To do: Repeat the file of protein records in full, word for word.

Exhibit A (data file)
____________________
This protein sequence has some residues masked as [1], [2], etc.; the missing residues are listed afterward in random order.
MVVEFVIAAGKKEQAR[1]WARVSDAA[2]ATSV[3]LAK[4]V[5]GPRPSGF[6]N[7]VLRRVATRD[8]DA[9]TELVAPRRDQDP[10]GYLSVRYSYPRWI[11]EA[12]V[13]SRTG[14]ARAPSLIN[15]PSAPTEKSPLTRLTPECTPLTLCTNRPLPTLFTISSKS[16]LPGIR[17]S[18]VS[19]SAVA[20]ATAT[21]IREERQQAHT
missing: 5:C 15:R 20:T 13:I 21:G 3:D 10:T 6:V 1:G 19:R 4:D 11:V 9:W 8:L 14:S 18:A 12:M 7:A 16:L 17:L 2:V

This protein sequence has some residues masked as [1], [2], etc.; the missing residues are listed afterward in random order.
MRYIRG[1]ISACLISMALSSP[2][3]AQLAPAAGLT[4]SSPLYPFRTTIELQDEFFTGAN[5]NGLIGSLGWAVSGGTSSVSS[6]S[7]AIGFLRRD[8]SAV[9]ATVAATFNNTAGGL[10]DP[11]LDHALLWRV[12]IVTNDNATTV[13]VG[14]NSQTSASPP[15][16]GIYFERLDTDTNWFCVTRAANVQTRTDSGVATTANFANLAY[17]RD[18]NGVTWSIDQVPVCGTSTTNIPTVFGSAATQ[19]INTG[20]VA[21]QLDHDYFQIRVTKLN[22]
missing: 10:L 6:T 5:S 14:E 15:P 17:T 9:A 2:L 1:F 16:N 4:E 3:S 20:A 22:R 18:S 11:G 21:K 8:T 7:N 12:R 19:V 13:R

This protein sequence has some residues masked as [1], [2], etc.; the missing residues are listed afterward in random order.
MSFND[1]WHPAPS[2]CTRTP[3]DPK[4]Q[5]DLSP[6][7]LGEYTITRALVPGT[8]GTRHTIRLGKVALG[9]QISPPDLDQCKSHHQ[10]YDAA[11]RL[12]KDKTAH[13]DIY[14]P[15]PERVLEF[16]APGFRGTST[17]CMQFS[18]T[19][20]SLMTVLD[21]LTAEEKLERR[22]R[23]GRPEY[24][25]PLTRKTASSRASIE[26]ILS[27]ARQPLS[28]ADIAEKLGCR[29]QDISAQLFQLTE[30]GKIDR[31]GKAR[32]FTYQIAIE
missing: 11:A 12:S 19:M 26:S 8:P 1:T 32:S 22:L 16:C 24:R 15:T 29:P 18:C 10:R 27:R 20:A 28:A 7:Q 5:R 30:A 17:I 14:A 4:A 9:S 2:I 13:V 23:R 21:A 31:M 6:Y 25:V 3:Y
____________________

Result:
This protein sequence has some residues masked as [1], [2], etc.; the missing residues are listed afterward in random order.
MVVEFVIAAGKKEQAR[1]WARVSDAA[2]ATSV[3]LAK[4]V[5]GPRPSGF[6]N[7]VLRRVATRD[8]DA[9]TELVAPRRDQDP[10]GYLSVRYSYPRWI[11]EA[12]V[13]SRTG[14]ARAPSLIN[15]PSAPTEKSPLTRLTPECTPLTLCTNRPLPTLFTISSKS[16]LPGIR[17]S[18]VS[19]SAVA[20]ATAT[21]IREERQQAHT
missing: 5:C 15:R 20:T 13:I 21:G 3:D 10:T 6:V 1:G 19:R 4:D 11:V 9:W 8:L 14:S 18:A 12:M 7:A 16:L 17:L 2:V

This protein sequence has some residues masked as [1], [2], etc.; the missing residues are listed afterward in random order.
MRYIRG[1]ISACLISMALSSP[2][3]AQLAPAAGLT[4]SSPLYPFRTTIELQDEFFTGAN[5]NGLIGSLGWAVSGGTSSVSS[6]S[7]AIGFLRRD[8]SAV[9]ATVAATFNNTAGGL[10]DP[11]LDHALLWRV[12]IVTNDNATTV[13]VG[14]NSQTSASPP[15][16]GIYFERLDTDTNWFCVTRAANVQTRTDSGVATTANFANLAY[17]RD[18]NGVTWSIDQVPVCGTSTTNIPTVFGSAATQ[19]INTG[20]VA[21]QLDHDYFQIRVTKLN[22]
missing: 10:L 6:T 5:S 14:E 15:P 17:T 9:A 2:L 1:F 16:N 4:E 3:S 20:A 22:R 18:S 11:G 21:K 8:T 7:N 12:R 19:V 13:R

This protein sequence has some residues masked as [1], [2], etc.; the missing residues are listed afterward in random order.
MSFND[1]WHPAPS[2]CTRTP[3]DPK[4]Q[5]DLSP[6][7]LGEYTITRALVPGT[8]GTRHTIRLGKVALG[9]QISPPDLDQCKSHHQ[10]YDAA[11]RL[12]KDKTAH[13]DIY[14]P[15]PERVLEF[16]APGFRGTST[17]CMQFS[18]T[19][20]SLMTVLD[21]LTAEEKLERR[22]R[23]GRPEY[24][25]PLTRKTASSRASIE[26]ILS[27]ARQPLS[28]ADIAEKLGCR[29]QDISAQLFQLTE[30]GKIDR[31]GKAR[32]FTYQIAIE
missing: 11:A 12:S 19:M 26:S 8:P 1:T 32:S 22:L 16:C 24:R 15:T 29:P 18:C 10:R 27:R 20:A 28:A 7:Q 5:R 30:A 17:I 14:A 4:A 9:S 2:I 13:V 23:R 21:A 31:M 6:Y 25:V 3:Y